Choropleth maps are the pie charts of cartography. Both can show us a simple pattern, but that’s a very low starting point. And both have severe perceptual issues. One of the issues with maps is how to define classes.
Gregor published last Friday an interesting post and I wanted to play with the same data, percentage of population living in poverty (and use my Excel map…). Let me show you some of the variations you get when selecting different class limits.
Same number of states
You assign the same (or approximate) number of data points to each class:
Divide the range by the number of classes (pro tip: don’t ever do it when you have on outlier at the top or at the bottom, like the District of Columbia for population density).
Positive / Negative
This one has a class limit exactly at the national average (four classes: two above and two below the average).
Here we define a large middle class to focus our attention on the extreme values:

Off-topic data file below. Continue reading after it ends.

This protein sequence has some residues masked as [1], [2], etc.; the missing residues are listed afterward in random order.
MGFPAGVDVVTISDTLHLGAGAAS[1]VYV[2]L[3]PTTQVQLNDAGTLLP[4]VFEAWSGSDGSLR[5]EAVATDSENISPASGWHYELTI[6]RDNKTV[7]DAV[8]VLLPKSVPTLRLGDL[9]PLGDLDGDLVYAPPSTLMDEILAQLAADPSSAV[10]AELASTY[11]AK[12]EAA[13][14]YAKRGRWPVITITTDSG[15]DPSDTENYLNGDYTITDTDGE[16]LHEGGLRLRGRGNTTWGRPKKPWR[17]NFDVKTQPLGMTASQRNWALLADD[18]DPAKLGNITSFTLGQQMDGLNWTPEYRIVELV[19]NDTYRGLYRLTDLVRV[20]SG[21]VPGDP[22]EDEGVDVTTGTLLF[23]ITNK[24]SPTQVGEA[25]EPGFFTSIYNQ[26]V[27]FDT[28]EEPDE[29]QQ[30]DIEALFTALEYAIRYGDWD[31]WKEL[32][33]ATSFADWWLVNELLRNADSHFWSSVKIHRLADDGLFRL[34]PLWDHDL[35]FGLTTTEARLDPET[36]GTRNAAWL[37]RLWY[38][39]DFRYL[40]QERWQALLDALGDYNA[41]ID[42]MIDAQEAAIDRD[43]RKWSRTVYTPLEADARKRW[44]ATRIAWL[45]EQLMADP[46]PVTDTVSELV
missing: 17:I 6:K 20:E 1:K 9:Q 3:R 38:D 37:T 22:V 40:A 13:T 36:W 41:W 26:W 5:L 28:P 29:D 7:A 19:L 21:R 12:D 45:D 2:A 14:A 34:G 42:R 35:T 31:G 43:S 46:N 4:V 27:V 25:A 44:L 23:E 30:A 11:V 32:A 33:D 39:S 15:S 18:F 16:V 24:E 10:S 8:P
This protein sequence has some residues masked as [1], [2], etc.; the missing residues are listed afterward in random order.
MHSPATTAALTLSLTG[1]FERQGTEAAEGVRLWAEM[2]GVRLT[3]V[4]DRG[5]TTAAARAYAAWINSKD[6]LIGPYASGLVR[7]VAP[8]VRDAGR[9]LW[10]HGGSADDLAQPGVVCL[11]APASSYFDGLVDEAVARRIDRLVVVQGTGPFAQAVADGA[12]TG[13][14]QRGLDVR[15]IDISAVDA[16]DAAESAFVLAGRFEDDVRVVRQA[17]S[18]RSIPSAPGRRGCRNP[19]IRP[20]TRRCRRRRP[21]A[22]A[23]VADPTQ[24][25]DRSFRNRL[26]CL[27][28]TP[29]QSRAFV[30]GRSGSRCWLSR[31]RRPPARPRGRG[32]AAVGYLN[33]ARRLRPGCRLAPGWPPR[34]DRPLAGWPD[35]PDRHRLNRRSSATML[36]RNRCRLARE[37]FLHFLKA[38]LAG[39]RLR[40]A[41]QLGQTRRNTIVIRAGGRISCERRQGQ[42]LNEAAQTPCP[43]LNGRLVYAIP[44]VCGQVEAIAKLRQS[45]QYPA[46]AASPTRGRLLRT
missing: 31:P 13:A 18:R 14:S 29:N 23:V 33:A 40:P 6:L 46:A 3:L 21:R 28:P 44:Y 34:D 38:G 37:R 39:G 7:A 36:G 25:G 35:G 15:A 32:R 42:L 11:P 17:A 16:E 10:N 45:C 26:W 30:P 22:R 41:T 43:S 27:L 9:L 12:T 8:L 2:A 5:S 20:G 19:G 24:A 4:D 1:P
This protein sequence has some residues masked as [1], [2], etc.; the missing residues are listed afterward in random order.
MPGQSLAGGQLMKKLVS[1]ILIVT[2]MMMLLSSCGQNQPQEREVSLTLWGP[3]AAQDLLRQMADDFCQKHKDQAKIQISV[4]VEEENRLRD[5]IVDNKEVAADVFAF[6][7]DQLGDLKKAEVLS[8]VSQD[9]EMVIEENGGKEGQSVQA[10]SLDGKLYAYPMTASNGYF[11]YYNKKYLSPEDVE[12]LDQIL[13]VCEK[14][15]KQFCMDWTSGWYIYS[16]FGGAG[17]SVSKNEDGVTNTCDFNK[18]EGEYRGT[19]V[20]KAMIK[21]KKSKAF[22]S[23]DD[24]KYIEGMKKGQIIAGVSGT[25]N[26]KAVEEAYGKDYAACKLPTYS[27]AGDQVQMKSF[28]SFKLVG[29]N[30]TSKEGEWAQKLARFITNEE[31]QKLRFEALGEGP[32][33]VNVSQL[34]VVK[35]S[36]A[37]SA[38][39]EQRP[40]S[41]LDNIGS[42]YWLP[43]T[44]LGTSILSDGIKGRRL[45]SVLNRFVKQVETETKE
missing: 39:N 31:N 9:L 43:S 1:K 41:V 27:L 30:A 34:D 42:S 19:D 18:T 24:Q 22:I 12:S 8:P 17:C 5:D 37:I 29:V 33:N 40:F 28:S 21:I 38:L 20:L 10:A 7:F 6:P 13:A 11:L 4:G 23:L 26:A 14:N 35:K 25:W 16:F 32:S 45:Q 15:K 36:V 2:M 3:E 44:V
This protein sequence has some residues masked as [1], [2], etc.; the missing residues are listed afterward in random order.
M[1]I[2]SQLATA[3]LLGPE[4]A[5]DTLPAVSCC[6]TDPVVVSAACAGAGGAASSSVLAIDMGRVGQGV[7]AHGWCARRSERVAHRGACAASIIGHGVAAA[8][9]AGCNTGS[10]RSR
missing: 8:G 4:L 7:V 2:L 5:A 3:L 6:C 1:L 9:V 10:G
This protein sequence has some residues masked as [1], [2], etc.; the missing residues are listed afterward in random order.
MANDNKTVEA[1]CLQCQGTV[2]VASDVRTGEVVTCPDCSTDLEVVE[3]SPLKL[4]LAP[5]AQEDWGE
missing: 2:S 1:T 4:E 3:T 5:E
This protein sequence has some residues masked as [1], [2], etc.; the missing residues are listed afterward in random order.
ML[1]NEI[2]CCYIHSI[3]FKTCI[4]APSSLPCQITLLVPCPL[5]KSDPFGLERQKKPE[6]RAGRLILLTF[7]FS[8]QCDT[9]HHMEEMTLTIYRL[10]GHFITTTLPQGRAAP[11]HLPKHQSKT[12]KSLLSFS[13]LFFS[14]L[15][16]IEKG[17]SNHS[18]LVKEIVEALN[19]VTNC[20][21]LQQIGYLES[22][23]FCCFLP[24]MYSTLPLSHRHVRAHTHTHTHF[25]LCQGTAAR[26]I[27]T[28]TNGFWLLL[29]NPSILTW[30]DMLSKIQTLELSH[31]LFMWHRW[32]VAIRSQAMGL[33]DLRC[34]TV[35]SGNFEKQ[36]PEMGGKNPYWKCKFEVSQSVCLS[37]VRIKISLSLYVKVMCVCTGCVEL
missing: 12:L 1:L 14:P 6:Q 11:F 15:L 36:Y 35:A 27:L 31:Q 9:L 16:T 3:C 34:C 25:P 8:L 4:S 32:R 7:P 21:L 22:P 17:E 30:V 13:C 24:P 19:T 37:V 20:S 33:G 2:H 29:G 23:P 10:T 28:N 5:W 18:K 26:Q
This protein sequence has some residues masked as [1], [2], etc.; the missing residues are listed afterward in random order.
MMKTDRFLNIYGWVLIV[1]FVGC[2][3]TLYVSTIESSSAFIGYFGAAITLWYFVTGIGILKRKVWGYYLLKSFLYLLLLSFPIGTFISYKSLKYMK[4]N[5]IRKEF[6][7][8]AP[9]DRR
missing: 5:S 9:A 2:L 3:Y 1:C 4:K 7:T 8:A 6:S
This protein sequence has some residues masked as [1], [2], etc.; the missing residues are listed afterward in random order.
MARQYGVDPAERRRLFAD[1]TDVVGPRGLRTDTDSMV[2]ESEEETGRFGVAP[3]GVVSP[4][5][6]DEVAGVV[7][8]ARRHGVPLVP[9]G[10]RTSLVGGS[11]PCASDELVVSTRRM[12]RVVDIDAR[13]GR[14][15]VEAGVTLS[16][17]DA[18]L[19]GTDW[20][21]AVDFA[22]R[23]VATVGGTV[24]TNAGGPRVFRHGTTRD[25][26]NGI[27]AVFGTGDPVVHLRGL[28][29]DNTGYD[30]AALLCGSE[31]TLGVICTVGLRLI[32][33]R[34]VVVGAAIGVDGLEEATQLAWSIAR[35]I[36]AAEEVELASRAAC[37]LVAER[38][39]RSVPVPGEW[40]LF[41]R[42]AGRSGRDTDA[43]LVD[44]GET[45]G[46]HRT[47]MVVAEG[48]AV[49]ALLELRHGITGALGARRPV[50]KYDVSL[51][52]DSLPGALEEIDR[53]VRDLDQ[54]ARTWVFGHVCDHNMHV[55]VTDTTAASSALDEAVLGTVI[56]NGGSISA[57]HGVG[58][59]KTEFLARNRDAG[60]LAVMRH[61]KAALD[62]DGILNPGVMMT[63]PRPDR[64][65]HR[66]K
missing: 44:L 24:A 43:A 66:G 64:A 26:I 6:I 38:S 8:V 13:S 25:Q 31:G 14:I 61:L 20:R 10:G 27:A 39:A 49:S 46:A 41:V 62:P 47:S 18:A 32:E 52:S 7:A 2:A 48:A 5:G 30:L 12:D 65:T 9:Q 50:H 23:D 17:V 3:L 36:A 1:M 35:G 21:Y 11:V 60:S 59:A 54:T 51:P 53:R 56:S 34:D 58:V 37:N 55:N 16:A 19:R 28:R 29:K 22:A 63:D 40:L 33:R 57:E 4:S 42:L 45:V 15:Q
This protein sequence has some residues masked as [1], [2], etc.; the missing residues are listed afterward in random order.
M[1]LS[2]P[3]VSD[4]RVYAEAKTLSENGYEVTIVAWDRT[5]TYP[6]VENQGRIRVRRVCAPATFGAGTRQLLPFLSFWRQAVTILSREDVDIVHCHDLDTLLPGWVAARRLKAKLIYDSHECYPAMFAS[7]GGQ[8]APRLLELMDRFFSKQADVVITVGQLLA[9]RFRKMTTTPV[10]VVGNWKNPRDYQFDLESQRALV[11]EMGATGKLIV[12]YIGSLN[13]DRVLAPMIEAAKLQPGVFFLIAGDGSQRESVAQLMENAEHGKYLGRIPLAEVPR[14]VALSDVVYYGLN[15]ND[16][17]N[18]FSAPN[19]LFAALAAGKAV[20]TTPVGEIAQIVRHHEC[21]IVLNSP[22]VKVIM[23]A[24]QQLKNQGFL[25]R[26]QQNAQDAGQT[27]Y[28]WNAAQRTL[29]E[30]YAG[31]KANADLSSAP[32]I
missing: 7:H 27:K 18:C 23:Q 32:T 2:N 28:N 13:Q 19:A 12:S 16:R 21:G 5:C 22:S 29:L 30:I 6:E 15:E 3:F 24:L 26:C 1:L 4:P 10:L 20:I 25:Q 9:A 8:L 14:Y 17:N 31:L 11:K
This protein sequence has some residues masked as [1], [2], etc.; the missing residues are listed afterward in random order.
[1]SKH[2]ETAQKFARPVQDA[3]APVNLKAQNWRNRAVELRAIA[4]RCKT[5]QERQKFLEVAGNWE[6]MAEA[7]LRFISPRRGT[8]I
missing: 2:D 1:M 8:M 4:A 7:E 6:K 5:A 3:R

Around national average
Now we are assuming that there aren’t much differences in the data points around the national average:
And here is the data displayed in a bar chart:
As you can see, for each definition of class limits you get a different message. Most people just use equal intervals, but that’s lazy, IMHO. Using equal intervals in a choropleth map is like sorting a bar chart alphabetically. The only thing that is worse than equal intervals is equal intervals plus round numbers.
You cannot assume that the data is uniformly distributed, so most of the time you shouldn’t use equal intervals. My personal preference is to create homogeneous classes, using the data itself to define their number and their upper and lower limits. You can do it using complex statistical analysis, or you can do it just by looking at a bar chart or a scatter plot.
The data will tell you which is the best sorting key or class limit. So, like everything else in data visualization, let the data talk first.